A survey taken by realtors in the San Francisco area found that 12 out of the 20 first-time home buyers sampled purchased their home with no-money- down loans. Calculate the probability that at least 12 in a sample of 20 first-time buyers would take out no-money-down loans if San Francisco's proportion is the same as the nationwide proportion of no- money-down loans.

#### Solution

Here $X$ denote the number of first time buyers who take out no-money-down loans. Assuming that San Francisco's proportion is the same as the nationwide proportion of no- money-down loans, `$p=12/20 = 0.6$`

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Given that `$X\sim B(20, 0.6)$`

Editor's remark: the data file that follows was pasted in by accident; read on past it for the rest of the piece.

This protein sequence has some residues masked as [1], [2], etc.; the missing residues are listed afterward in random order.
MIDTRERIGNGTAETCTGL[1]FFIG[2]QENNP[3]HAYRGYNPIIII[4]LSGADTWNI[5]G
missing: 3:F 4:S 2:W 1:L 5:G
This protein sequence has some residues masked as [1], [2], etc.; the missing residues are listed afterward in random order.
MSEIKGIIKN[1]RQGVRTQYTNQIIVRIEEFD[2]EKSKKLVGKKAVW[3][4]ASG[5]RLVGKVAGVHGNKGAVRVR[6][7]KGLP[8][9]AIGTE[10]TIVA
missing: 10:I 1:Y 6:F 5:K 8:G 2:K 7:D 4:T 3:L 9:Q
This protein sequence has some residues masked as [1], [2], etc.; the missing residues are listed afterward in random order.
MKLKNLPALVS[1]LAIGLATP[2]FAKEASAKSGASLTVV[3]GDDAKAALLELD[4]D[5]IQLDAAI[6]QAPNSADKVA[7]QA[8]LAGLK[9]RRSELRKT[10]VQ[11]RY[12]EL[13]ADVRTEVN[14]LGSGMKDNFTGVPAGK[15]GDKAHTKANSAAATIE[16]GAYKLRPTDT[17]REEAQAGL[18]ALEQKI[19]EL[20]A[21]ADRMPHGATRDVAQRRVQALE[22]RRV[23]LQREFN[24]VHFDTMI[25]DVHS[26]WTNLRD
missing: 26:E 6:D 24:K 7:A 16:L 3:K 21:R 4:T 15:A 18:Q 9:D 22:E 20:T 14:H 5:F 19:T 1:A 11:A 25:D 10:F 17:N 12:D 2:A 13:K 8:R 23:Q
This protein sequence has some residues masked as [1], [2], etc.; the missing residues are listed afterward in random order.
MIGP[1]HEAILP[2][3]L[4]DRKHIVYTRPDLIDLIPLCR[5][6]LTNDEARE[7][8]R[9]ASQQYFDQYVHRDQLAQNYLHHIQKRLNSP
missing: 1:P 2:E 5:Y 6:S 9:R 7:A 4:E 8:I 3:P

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The probability mass function of $X$ is

` $$ \begin{aligned} P(X=x) &= \binom{20}{x} (0.6)^x (1-0.6)^{20-x},\\ &\quad x=0,1,\cdots, 20 \end{aligned} $$ `

The probability that at least 12 in a sample of 20 first-time buyers would take out no-money-down loans is `$P(X\geq 12)$`

.

` $$ \begin{aligned} P(X\geq 12) &= \sum_{x=12}^{20} P(x)\\ &= P(X=12) + P(X=13) + \cdots + P(X=20)\\ &= 0.1797+0.1659+0.1244\\ &\quad +0.0746+0.035+0.0123\\ &\quad +0.0031+0.0005+0\\ &= 0.5956 \end{aligned} $$ `

#### Further Reading

- Statistics
- Descriptive Statistics
- Probability Theory
- Probability Distribution
- Hypothesis Testing
- Confidence interval
- Sample size determination
- Non-parametric Tests
- Correlation Regression
- Statistics Calculators